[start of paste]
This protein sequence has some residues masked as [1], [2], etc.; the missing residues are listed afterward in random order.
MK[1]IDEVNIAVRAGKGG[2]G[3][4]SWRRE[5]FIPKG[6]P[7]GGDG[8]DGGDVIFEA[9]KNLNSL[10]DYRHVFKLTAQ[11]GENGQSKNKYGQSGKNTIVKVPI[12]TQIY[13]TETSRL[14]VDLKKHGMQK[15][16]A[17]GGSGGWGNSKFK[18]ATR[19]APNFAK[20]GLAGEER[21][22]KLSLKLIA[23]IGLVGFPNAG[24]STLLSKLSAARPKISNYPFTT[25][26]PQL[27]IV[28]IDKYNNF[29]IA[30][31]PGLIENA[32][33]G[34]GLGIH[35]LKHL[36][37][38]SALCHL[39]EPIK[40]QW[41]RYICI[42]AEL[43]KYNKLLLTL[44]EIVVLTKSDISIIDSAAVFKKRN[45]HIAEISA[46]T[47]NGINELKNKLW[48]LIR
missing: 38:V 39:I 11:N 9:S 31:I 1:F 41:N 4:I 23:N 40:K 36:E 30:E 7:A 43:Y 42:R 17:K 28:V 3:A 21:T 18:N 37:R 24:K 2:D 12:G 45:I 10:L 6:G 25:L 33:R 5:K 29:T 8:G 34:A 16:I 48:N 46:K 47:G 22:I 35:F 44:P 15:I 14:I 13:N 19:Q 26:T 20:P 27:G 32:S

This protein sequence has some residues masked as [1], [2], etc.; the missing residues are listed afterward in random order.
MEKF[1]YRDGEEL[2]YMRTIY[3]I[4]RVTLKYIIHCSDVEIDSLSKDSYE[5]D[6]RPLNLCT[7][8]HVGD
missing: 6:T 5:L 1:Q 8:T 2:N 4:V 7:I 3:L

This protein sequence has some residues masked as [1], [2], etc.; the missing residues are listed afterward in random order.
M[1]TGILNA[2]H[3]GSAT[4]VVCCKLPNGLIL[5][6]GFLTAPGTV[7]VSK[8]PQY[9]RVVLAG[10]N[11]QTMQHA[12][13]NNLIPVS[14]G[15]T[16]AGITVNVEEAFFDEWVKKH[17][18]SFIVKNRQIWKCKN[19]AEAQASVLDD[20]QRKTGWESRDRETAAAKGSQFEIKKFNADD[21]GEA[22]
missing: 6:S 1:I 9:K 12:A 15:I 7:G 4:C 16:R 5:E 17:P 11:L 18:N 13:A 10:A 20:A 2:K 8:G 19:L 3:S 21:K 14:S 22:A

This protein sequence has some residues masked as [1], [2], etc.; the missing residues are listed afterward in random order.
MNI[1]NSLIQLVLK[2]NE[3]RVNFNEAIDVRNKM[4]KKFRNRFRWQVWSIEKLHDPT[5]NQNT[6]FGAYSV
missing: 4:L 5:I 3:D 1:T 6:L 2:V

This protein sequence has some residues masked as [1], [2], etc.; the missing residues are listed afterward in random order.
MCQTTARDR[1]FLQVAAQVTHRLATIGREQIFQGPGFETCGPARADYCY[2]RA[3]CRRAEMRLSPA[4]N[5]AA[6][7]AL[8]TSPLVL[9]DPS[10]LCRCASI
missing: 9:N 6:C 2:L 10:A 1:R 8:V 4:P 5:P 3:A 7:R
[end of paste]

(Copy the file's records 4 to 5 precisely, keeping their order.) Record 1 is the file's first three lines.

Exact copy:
This protein sequence has some residues masked as [1], [2], etc.; the missing residues are listed afterward in random order.
MNI[1]NSLIQLVLK[2]NE[3]RVNFNEAIDVRNKM[4]KKFRNRFRWQVWSIEKLHDPT[5]NQNT[6]FGAYSV
missing: 4:L 5:I 3:D 1:T 6:L 2:V

This protein sequence has some residues masked as [1], [2], etc.; the missing residues are listed afterward in random order.
MCQTTARDR[1]FLQVAAQVTHRLATIGREQIFQGPGFETCGPARADYCY[2]RA[3]CRRAEMRLSPA[4]N[5]AA[6][7]AL[8]TSPLVL[9]DPS[10]LCRCASI
missing: 9:N 6:C 2:L 10:A 1:R 8:V 4:P 5:P 3:A 7:R